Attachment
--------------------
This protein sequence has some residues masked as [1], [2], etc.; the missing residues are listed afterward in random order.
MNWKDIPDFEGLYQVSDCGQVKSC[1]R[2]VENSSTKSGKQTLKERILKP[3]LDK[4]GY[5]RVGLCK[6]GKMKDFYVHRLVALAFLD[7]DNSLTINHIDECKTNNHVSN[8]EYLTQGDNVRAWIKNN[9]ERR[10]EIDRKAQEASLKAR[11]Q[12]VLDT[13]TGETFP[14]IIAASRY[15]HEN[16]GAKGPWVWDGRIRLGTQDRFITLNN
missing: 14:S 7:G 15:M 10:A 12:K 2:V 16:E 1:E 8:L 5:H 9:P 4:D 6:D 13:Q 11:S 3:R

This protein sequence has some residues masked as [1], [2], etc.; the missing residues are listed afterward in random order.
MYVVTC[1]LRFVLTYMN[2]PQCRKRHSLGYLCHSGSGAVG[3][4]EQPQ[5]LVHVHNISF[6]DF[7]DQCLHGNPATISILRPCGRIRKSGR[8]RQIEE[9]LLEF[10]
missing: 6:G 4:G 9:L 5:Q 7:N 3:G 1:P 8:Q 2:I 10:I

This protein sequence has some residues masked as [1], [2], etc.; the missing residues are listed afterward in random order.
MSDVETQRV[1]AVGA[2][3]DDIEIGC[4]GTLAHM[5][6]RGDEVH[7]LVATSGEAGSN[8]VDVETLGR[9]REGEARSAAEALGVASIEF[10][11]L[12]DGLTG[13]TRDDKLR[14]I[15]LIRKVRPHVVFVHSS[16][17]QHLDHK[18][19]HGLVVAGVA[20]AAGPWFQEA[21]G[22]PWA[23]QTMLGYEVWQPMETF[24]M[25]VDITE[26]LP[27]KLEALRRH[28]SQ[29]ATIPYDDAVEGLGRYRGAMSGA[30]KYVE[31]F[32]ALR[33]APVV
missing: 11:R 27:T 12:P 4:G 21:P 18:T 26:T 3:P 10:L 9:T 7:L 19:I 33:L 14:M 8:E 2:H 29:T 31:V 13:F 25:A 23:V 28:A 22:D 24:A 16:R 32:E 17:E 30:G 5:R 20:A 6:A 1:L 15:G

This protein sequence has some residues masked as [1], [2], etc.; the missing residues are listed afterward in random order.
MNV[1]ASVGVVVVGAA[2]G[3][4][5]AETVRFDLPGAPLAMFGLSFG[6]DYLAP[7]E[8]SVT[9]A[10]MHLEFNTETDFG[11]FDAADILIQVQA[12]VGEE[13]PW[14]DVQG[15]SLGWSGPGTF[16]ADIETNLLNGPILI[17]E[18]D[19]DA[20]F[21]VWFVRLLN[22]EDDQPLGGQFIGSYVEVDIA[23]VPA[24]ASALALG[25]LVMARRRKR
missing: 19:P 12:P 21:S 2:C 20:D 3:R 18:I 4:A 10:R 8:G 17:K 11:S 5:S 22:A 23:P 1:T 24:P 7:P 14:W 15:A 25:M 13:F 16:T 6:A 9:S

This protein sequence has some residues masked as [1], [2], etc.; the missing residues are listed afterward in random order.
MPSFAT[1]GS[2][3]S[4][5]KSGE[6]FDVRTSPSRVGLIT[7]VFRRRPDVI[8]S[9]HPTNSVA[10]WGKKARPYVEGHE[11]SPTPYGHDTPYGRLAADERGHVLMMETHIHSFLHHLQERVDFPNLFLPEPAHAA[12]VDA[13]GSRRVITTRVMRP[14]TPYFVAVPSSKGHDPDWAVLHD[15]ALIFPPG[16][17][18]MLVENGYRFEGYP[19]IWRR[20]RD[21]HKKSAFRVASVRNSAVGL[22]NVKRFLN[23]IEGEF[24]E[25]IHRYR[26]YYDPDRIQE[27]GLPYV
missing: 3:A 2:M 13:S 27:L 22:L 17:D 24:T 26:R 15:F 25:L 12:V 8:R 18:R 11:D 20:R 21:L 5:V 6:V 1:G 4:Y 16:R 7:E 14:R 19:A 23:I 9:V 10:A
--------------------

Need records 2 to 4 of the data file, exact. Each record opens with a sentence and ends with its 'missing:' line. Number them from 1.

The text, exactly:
This protein sequence has some residues masked as [1], [2], etc.; the missing residues are listed afterward in random order.
MYVVTC[1]LRFVLTYMN[2]PQCRKRHSLGYLCHSGSGAVG[3][4]EQPQ[5]LVHVHNISF[6]DF[7]DQCLHGNPATISILRPCGRIRKSGR[8]RQIEE[9]LLEF[10]
missing: 6:G 4:G 9:L 5:Q 7:N 3:G 1:P 8:Q 2:I 10:I

This protein sequence has some residues masked as [1], [2], etc.; the missing residues are listed afterward in random order.
MSDVETQRV[1]AVGA[2][3]DDIEIGC[4]GTLAHM[5][6]RGDEVH[7]LVATSGEAGSN[8]VDVETLGR[9]REGEARSAAEALGVASIEF[10][11]L[12]DGLTG[13]TRDDKLR[14]I[15]LIRKVRPHVVFVHSS[16][17]QHLDHK[18][19]HGLVVAGVA[20]AAGPWFQEA[21]G[22]PWA[23]QTMLGYEVWQPMETF[24]M[25]VDITE[26]LP[27]KLEALRRH[28]SQ[29]ATIPYDDAVEGLGRYRGAMSGA[30]KYVE[31]F[32]ALR[33]APVV
missing: 11:R 27:T 12:P 4:G 21:P 18:T 26:T 3:P 10:L 9:T 7:L 19:I 33:L 14:M 8:E 2:H 29:T 31:V 13:F 25:A 23:V 28:A 22:D 24:A 16:R 32:E 17:E 30:G 5:R 20:A 6:A 1:L 15:G

This protein sequence has some residues masked as [1], [2], etc.; the missing residues are listed afterward in random order.
MNV[1]ASVGVVVVGAA[2]G[3][4][5]AETVRFDLPGAPLAMFGLSFG[6]DYLAP[7]E[8]SVT[9]A[10]MHLEFNTETDFG[11]FDAADILIQVQA[12]VGEE[13]PW[14]DVQG[15]SLGWSGPGTF[16]ADIETNLLNGPILI[17]E[18]D[19]DA[20]F[21]VWFVRLLN[22]EDDQPLGGQFIGSYVEVDIA[23]VPA[24]ASALALG[25]LVMARRRKR
missing: 19:P 12:P 21:S 2:C 20:D 3:R 18:I 4:A 10:R 8:G 17:K 11:S 5:S 22:A 23:P 1:T 24:P 7:P 14:W 15:A 25:M 13:F 16:T 6:A 9:S